Green History Resources
      home     about us      contact us     visual history      reading history      multicultural quizzes      teacher feature index  


Green History

Why does a site on diversity in American history have a page on Green History? Because environmental damage is no more democratic than the economic and political systems that create it. Pollution affects poor Americans, people of color, and children disproportionately, from the location of landfills and hazardous waste dumps to the intensity of clean-up efforts--or lack thereof--in diverse neighborhods. Also, our site is dedicated to telling the untold stories of American history, and environmental history is full of them. Finally, we believe this stuff is important. Really important.

As Professor Bill Kovarik put it so beautifully: "A broad lack of historical perspective about green crusaders and environmental events has its origins in both neglect and misinformation. This lack of perspective isbecoming more obvious as environmental protection becomes an increasingly important part of the global social fabric. Issues often emerge in the mass media without context and then disappear with little more than symbolic resolution. Political conservatives seem not to recognize the reflection of their own values in conservation movements. Political liberals lack a sense of the traditions of social reform." 

The sites below range from middle school to professional level. On them you will find information to educate, inform, and inspire. If you have any suggestions of sites to add, we'd love it if you'd email us at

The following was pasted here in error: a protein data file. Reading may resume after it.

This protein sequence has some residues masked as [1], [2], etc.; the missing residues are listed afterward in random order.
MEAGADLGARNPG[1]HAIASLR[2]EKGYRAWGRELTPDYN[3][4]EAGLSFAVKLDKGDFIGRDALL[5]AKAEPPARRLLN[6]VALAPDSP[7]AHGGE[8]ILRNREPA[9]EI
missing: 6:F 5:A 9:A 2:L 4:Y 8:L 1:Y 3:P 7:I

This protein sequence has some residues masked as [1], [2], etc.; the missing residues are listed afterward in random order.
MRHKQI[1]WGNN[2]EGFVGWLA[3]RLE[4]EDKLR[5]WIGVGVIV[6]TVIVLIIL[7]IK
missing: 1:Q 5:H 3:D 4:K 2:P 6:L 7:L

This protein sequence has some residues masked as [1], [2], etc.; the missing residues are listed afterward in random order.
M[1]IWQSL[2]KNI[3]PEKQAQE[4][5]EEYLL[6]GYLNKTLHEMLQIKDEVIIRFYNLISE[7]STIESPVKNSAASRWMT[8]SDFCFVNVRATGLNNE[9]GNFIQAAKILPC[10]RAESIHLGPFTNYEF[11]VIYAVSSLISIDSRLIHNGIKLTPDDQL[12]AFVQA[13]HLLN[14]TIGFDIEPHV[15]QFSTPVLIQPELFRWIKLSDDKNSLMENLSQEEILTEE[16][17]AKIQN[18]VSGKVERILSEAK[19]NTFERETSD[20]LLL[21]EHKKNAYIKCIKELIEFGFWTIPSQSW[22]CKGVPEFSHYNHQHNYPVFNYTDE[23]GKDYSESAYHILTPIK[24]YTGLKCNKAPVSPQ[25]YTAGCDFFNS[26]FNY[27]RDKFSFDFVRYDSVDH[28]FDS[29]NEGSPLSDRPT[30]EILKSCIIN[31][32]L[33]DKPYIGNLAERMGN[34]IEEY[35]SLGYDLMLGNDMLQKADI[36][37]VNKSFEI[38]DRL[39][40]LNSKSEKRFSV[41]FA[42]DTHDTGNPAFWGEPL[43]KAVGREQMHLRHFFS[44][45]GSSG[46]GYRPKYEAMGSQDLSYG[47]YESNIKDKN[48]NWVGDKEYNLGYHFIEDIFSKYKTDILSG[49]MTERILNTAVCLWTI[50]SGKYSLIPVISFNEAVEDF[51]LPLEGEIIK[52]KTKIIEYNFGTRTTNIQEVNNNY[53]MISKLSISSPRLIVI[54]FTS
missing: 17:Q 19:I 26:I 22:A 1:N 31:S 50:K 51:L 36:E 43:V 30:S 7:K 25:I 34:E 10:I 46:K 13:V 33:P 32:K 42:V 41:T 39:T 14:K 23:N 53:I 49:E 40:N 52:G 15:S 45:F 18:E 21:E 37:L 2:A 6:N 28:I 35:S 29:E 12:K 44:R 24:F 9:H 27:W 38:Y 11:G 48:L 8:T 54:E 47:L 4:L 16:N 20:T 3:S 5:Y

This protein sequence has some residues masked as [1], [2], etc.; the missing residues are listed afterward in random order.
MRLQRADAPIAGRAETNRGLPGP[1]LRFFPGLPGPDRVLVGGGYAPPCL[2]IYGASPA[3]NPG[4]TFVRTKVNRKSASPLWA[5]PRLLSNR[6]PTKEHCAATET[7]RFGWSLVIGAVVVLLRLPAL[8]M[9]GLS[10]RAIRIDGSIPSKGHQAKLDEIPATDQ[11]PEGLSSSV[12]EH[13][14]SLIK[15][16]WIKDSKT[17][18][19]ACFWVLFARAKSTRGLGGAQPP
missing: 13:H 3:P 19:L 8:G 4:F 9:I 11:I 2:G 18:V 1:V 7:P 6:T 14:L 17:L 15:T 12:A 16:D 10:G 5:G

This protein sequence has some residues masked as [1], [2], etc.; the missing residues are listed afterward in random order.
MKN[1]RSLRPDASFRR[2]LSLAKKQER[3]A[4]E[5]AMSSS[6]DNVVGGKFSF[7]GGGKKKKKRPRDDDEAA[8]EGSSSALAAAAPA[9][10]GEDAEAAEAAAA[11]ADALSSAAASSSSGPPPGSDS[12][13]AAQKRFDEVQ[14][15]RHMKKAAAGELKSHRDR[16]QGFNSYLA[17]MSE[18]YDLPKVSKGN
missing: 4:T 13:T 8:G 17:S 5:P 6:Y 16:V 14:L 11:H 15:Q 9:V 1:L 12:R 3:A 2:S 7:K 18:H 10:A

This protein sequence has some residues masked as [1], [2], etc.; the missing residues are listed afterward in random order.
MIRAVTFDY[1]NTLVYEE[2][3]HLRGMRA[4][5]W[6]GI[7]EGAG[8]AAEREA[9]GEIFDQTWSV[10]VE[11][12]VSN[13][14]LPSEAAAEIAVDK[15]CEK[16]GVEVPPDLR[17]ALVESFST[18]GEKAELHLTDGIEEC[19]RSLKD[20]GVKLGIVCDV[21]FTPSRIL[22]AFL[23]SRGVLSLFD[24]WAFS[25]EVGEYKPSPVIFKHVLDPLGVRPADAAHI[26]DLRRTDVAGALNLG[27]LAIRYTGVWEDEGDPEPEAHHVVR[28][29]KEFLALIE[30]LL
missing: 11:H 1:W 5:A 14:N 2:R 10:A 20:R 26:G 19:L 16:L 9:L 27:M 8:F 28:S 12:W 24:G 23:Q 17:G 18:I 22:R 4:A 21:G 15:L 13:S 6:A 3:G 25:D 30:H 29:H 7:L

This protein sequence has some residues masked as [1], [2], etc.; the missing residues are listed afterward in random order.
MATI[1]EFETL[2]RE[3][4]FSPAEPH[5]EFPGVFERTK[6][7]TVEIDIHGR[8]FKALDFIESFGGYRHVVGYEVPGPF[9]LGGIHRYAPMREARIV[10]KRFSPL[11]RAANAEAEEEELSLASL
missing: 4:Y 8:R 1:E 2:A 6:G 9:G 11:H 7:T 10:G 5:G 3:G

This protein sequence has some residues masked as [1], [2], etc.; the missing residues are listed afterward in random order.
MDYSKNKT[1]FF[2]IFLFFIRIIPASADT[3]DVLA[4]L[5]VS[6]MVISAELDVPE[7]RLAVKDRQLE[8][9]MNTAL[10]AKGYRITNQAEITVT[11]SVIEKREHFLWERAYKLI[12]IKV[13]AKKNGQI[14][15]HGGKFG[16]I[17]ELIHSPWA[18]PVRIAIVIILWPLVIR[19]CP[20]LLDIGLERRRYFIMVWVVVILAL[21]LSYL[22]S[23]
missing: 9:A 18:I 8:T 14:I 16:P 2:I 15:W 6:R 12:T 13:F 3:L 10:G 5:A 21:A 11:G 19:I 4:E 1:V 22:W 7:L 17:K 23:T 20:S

Environmental History Timeline
Professor Bill Kovarik's site is just what it says it is, only more. This site presents a detailed and interesting timeline of environmental issues and activists from ancient times through the present. As the site states: "Environmental issues have surfaced throughout human history. The evidence is in manuscripts, publications and historical archives, but it is often found under labels like public health, conservation, preservation of nature, smoke abatement, municipal housekeeping, occupational disease, air pollution and water pollution."

A Brief History of Environmentalism
This document by Andy Reynolds is a short narrative history of environmentalism from the 1840s through the modern era.

A History of  the American Environmental Movement
This site from is a timeline that covers environmentalism in the United States from the 1840s through the present. Ectopia has also created an Ecology Hall of Fame which contains biographies, excerpts, and more on major figures in American environmentalism.

Environmental Ethics
For those who are of a more intellectual and philosophical bent, this site, created by the Center for Environmental Philosophy at the University of North Texas, offers a brief history of environmental ethics beginning in the 1970s.

Periods and Events in the Emergence of American Environmentalism
A detailed outline written by Associate Professor Gene Myers, Huxley College of the Environment at Western Washington University, includes events and individuals connected to the development of environmentalism in the United States. Meyers starts in the English colonial period and highlights European philosophical sources as well.

Conservation, Preservation, and Environmental Activism: A Survey of the Historical Literature

This page--part of the National Park Service web site--offers an excellent overview and an incredibly wide-ranging annotated bibliography including books that cover subjects such as "The Conservation Movement," "Nature and American Culture," "The Environmental Movement" and "The First Anti-Pollution Campaigns."

The Center for Environmental Justice
has a very short page on its site: History of Black Environmentalism. It also has a very short page: A Selection of African-American Environmental Heroes. Both of these pages are good a beginning that just points to the need for more scholarship in the area of multicultural involvement in environmentalism.